The human footprint

MB: We make the human footprint sound as if its really bad for the planet, that we are bad, that’s it’s better to be less bad because we have this guilt about all the negative things we do. It’s like telling a child, it’s better you were not born.

As long as humans are considered bad, zero footprint is a good goal. But why can’t we be 100% good? Let’s celebrate our existence on this planet, by making it restorative.

The biomass of ants is 4 times more than that of humans, so we are not too many. We’re just stupid because we’re the only species which doesn’t act according to natural cycles. Ants don’t make “zero waste.” They make nutrients that are good and can be reprocessed.

Why try to merely “minimise” the impact? If our biggest goal is just to be “sustainable” it means we’re trying to do the minimum. If you say your relationship with your wife is “sustainable” I would feel very sorry for you.

We can make our existence to have a beneficial impact like that of a tree, which gives back oxygen to the air, and recycles nutrients, gives shade and shelter to many species. We need to have a positive agenda.

On the following day of the Asia Sustainable Packaging Summit, I asked Joachim Quoden of Packaging Recovery Organisation or PRO EUROPE, whether Europe is anywhere near achieving Cradle to Cradle in manufacturing. As Managing Director of PRO EUROPE, Quoden oversees producer responsibility with respect to packaging, and packaging waste recovery and recycling schemes in 33 countries (32 in Europe and Ontario, Canada).  The EU is ahead of the rest of the world, when it comes to implementing producer responsibility.  But even Quoden admitted the concepts discussed by Braungart were new, and that Cradle-to-Cradle is an idea only for the coming decade.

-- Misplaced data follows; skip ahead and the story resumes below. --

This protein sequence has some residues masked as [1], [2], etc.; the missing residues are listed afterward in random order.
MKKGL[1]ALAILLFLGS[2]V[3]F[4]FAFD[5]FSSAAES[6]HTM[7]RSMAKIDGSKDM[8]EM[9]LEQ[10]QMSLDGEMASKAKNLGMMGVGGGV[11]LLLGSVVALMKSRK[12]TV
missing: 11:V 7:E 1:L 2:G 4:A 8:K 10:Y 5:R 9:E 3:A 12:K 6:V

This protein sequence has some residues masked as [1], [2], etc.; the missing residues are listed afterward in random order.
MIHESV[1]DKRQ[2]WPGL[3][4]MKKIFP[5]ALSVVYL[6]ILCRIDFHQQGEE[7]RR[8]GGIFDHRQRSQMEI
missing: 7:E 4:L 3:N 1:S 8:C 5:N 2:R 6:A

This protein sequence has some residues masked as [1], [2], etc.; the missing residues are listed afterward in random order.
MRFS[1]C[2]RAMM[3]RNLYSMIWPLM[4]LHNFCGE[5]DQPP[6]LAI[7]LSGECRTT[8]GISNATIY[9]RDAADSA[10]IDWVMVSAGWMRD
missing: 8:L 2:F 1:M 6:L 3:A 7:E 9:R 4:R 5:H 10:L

How do we convince governments to think long term and support legislations that enhance producer responsibility to take back products and components at the end-of-life stage? How do we get manufacturers to shift their paradigm to redesign products for disassembly right at the very beginning, instead of trying to improve things cosmetically at the end? How do we encourage consumers to start demanding change from producers and government towards a restorative, positive agenda?

As I see it, the likes of us still have a heck of a lot of work to do as we attempt to move towards the ideal cradle-to-cradle world.

Further links you may be interested in:

EWTT: Janet Unruh: Recycle Everything: Why We Must – How We Can

TED :  William McDonough: The Wisdom of Designing Cradle-to-Cradle


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Posted by on Oct 28 2010. Filed under Green Design/Architecture, Recycling/Waste Management. You can follow any responses to this entry through the RSS 2.0. Both comments and pings are currently closed.